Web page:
Which role did the Vienna Congress play for the development of the international order? How can the international situation in 1814/15 be compared to nowadays? Martha Finnemore, Professor of Political Science and International Affairs, uses in her speech the Vienna contrast to help us identify some of the current changes in international politics and to better understand some of the larger normative shifts going on in today's world. She discusses three hanging elements of our contemporary order that seem important today. The first concerns the status of "Great Powers." A second issue involves the role of Great Powers vis a vis everyone else. Third, the role of law abe shifting as a tool for creating both stability and change in our international order.
Conference: 200 Years of Conference Diplomacy | From the Congress of Vienna to the G7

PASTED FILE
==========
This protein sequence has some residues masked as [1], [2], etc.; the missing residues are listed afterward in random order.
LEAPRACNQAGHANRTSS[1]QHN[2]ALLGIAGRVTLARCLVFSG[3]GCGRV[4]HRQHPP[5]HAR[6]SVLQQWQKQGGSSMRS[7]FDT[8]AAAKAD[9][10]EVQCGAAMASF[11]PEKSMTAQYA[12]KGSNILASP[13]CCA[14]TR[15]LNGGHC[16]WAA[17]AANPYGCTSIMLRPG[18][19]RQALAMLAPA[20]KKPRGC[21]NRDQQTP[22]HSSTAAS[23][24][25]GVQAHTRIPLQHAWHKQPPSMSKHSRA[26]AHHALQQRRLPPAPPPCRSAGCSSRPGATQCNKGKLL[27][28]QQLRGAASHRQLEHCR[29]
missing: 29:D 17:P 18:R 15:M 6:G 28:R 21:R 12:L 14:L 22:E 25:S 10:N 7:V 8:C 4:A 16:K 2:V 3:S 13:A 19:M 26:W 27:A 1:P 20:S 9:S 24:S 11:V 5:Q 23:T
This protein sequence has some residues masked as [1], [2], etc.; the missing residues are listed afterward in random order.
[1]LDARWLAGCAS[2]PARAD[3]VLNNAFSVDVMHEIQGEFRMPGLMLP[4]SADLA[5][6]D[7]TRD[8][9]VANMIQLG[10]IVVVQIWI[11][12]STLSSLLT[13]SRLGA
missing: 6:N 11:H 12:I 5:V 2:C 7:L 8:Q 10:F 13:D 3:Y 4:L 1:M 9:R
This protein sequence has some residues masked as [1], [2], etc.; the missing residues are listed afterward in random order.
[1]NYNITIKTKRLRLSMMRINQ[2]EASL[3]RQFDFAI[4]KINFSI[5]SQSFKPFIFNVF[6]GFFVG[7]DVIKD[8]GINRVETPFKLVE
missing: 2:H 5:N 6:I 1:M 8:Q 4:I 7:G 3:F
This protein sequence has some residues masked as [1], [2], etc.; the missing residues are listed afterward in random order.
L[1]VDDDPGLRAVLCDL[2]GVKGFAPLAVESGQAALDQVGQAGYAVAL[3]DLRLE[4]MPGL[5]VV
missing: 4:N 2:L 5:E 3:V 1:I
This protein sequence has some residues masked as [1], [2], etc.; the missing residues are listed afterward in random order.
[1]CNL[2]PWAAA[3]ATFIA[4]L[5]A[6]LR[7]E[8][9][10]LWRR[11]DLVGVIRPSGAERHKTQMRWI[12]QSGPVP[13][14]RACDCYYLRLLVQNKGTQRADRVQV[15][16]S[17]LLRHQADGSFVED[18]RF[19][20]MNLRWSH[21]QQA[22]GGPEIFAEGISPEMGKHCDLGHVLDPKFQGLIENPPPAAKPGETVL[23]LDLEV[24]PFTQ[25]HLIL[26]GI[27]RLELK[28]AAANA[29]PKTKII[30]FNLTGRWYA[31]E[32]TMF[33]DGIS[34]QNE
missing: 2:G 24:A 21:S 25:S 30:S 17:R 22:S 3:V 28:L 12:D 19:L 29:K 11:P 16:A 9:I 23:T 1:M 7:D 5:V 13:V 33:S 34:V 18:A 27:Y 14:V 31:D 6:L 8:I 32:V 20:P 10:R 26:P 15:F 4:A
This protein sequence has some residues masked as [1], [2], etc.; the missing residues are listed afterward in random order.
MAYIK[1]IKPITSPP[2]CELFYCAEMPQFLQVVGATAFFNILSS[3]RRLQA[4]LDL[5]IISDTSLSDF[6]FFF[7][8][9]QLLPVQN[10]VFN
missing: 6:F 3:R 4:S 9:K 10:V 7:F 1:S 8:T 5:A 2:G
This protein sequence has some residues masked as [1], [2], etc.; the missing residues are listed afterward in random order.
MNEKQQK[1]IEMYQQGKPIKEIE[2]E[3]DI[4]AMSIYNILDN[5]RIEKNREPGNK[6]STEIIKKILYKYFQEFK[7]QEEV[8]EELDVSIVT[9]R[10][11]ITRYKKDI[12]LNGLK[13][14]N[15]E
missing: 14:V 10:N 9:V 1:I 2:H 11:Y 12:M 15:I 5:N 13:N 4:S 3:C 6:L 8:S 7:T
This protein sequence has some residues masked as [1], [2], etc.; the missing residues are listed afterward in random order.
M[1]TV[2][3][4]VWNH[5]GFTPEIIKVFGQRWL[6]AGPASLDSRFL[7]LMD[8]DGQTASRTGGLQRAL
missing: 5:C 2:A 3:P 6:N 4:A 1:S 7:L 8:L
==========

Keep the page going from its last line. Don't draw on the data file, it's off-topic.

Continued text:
On 9 June 1815, the Final Act of the Congress of Vienna was signed. Two hundred years later, on 7 and 8 June 2015, Germany hosted the G7 summit. This coincidence provided a unique occasion to reflect on the past, present and future of conference diplomacy. For this purpose, an international conference with eminent political scientists and historians took place at the German Institute for International and Security Affairs in Berlin on 8 and 9 June 2015. Researchers as well as political practitioners discussed the lessons of 200 years of multilateral cooperation, in four crucial areas: inclusion, effectiveness, legitimacy, and international order.